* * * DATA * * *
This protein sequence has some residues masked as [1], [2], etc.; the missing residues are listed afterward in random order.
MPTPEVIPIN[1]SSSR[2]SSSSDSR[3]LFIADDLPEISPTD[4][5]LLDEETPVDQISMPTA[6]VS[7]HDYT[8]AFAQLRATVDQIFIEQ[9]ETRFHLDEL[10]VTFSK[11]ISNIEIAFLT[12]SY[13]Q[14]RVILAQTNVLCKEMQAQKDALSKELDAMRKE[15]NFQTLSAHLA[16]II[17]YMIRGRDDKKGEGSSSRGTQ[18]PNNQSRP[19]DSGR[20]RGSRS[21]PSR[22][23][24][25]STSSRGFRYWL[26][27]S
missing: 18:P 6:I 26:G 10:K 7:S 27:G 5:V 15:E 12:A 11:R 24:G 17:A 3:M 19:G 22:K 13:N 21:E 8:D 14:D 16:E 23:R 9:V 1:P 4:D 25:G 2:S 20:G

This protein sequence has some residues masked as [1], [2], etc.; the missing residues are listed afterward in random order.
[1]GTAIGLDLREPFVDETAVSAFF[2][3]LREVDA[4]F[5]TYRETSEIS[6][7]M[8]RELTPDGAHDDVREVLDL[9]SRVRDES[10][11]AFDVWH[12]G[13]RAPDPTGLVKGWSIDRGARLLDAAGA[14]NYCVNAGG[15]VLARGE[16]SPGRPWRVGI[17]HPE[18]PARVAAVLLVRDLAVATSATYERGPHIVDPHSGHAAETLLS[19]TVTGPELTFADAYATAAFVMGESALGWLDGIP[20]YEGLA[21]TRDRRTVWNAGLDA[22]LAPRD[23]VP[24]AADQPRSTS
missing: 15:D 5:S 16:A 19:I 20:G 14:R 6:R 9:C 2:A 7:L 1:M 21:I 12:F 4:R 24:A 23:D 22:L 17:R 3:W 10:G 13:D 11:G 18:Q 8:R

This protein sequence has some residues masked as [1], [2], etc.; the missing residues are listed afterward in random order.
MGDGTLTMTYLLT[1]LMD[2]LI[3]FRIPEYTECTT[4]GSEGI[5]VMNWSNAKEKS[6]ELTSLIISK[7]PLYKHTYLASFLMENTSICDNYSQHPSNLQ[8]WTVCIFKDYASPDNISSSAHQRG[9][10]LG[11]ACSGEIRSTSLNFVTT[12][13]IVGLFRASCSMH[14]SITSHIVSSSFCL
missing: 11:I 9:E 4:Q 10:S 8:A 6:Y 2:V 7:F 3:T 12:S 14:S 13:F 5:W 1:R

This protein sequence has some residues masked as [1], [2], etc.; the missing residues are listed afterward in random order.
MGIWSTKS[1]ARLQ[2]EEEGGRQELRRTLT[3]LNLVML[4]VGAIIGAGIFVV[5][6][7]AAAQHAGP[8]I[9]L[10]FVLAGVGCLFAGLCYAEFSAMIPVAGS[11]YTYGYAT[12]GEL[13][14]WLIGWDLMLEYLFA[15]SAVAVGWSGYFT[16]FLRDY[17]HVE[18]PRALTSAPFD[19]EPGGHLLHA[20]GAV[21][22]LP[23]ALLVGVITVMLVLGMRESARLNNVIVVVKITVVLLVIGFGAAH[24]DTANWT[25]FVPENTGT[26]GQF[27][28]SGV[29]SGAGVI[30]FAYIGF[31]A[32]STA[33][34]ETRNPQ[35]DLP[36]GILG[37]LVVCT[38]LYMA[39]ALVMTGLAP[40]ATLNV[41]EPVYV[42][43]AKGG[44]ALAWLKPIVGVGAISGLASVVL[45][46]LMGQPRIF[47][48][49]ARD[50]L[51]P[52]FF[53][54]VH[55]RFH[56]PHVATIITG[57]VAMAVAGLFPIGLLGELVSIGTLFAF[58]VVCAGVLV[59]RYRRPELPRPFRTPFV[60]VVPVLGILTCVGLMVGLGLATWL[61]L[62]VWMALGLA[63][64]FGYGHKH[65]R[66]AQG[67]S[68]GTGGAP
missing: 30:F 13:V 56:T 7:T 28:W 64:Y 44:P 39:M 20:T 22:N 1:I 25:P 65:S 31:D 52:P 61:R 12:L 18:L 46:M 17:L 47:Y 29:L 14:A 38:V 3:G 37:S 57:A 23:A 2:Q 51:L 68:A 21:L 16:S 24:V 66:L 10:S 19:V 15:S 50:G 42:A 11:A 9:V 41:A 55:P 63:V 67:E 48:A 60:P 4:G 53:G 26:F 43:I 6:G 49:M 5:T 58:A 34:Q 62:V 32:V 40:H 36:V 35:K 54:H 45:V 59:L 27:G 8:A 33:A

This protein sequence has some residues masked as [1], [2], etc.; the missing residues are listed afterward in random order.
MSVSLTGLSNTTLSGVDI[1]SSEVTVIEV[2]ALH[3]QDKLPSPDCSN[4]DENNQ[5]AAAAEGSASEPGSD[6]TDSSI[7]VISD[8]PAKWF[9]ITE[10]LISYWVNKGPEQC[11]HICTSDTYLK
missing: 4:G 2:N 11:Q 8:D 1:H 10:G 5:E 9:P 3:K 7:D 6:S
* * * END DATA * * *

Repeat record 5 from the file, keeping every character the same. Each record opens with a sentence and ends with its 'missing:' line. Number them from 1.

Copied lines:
This protein sequence has some residues masked as [1], [2], etc.; the missing residues are listed afterward in random order.
MSVSLTGLSNTTLSGVDI[1]SSEVTVIEV[2]ALH[3]QDKLPSPDCSN[4]DENNQ[5]AAAAEGSASEPGSD[6]TDSSI[7]VISD[8]PAKWF[9]ITE[10]LISYWVNKGPEQC[11]HICTSDTYLK
missing: 4:G 2:N 11:Q 8:D 1:H 10:G 5:E 9:P 3:K 7:D 6:S